Their personalities can be unique. They may be calm or anxious, sociable or shy, and easy to manage or difficult to manage. They may score from mild to moderate in intellectual areas, but you may often be overwhelmed by the child’s insight, creativity and cleverness.
With understanding and support from communities, young adults with Down’s syndrome also excel in areas not expected of them. They hold meaningful jobs, manage their own households well and equally contribute to the communities they live in. Quite often, they face challenges, which they overcome in ways that can inspire others.
Symptoms of Down’s Syndrome
There are no specific symptoms to indicate that you are carrying a child with Down’s syndrome. It may be estimated by certain screenings during the early stages of pregnancy. These include:
Screening for Down’s syndrome
Screening tests are aimed at providing an estimate of the likelihood of the foetus having Down’s syndrome. These are cost-effective as well as easy to perform, and help the parents in deciding whether to conduct diagnostic tests.
Screening tests comprise of:
1. Nuchal Translucency Testing (NTT)
- This test is performed between 11 to 14 weeks of pregnancy.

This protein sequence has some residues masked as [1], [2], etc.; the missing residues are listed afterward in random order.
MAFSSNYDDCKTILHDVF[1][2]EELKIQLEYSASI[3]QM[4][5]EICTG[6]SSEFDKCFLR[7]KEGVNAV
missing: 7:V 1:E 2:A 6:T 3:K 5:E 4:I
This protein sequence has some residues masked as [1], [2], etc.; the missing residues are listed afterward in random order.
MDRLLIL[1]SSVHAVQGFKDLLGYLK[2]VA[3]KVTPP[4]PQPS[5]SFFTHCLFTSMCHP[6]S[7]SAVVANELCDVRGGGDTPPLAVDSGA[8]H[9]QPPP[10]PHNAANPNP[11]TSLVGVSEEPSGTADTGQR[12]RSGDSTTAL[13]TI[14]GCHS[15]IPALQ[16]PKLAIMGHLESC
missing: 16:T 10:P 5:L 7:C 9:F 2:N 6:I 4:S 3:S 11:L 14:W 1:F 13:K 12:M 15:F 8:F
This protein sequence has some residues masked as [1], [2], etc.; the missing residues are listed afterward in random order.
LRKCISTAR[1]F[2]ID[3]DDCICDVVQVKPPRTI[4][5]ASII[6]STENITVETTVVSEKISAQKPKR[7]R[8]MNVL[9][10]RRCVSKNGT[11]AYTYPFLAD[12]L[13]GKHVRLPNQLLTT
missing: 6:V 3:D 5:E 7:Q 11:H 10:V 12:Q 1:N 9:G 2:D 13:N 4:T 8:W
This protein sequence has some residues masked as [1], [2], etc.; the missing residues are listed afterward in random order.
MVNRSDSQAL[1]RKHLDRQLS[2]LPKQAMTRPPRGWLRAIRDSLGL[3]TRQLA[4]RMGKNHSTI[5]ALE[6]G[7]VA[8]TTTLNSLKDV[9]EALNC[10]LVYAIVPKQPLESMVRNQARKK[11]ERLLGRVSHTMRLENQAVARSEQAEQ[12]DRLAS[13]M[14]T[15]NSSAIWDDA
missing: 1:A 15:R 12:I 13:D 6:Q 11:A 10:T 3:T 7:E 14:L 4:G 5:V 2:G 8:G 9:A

- An ultrasound measures the clear space in the folds of tissue behind the developing baby’s neck (A baby with Down’s syndrome has fluid accumulated in this space, making it appear larger than usual).
- This test is generally followed by a maternal blood test.
2. Triple Screen/Quadruple Screen
- Also termed as a “multiple marker test”, this test is performed between 15 and 18 weeks of pregnancy.
- This test measures the quantity of normal substances in the mother’s blood.
- Triple screen tests for 3 markers whereas quadruple screen tests an additional marker.
3. Integrated Screen
This screening combines the results obtained from the first-trimester screening tests (with or without NTT) and blood tests from the second-trimester quadruple test, thus providing parents with the most accurate results.
4. Genetic Ultrasound
- This test is performed between 18 to 20 weeks.
- A detailed ultrasound along with blood tests checks the foetus for any physical traits or anomalies concerned with Down’s syndrome.
5. Cell-free DNA
- This is a blood test that analyses the foetal DNA found in the mother’s blood.
- It is performed during the first trimester.
- This test detects trisomy 21 accurately.
- The test is specially prescribed for women with a high risk of conceiving a baby with Down’s syndrome.